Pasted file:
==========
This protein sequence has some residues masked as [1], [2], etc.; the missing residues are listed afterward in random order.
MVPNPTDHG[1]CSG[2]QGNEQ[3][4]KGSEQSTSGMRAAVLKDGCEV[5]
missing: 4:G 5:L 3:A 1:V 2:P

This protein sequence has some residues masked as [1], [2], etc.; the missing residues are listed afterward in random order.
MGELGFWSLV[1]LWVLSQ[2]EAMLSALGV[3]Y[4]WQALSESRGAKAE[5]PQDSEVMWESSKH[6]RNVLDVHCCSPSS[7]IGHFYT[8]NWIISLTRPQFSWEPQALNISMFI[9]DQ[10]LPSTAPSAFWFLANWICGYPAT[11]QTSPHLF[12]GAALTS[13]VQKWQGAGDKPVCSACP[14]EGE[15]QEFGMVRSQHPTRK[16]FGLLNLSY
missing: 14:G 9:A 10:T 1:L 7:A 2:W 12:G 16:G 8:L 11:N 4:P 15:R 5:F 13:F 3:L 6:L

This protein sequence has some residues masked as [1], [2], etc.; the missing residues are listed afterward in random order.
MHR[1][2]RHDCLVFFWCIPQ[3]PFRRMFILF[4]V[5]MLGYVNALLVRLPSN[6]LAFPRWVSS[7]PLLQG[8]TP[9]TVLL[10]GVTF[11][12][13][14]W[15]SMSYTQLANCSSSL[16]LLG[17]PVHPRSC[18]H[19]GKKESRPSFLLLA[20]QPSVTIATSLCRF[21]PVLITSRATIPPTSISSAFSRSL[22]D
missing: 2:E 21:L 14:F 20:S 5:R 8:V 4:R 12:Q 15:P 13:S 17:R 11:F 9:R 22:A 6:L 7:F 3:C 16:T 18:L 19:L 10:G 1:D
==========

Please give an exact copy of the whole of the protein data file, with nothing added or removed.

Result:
This protein sequence has some residues masked as [1], [2], etc.; the missing residues are listed afterward in random order.
MVPNPTDHG[1]CSG[2]QGNEQ[3][4]KGSEQSTSGMRAAVLKDGCEV[5]
missing: 4:G 5:L 3:A 1:V 2:P

This protein sequence has some residues masked as [1], [2], etc.; the missing residues are listed afterward in random order.
MGELGFWSLV[1]LWVLSQ[2]EAMLSALGV[3]Y[4]WQALSESRGAKAE[5]PQDSEVMWESSKH[6]RNVLDVHCCSPSS[7]IGHFYT[8]NWIISLTRPQFSWEPQALNISMFI[9]DQ[10]LPSTAPSAFWFLANWICGYPAT[11]QTSPHLF[12]GAALTS[13]VQKWQGAGDKPVCSACP[14]EGE[15]QEFGMVRSQHPTRK[16]FGLLNLSY
missing: 14:G 9:A 10:T 1:L 7:A 2:W 12:G 16:G 8:L 11:N 4:P 15:R 5:F 13:F 3:L 6:L

This protein sequence has some residues masked as [1], [2], etc.; the missing residues are listed afterward in random order.
MHR[1][2]RHDCLVFFWCIPQ[3]PFRRMFILF[4]V[5]MLGYVNALLVRLPSN[6]LAFPRWVSS[7]PLLQG[8]TP[9]TVLL[10]GVTF[11][12][13][14]W[15]SMSYTQLANCSSSL[16]LLG[17]PVHPRSC[18]H[19]GKKESRPSFLLLA[20]QPSVTIATSLCRF[21]PVLITSRATIPPTSISSAFSRSL[22]D
missing: 2:E 21:L 14:F 20:S 5:R 8:V 4:R 12:Q 15:P 13:S 17:R 11:F 9:R 22:A 6:L 7:F 3:C 16:T 18:L 19:L 10:G 1:D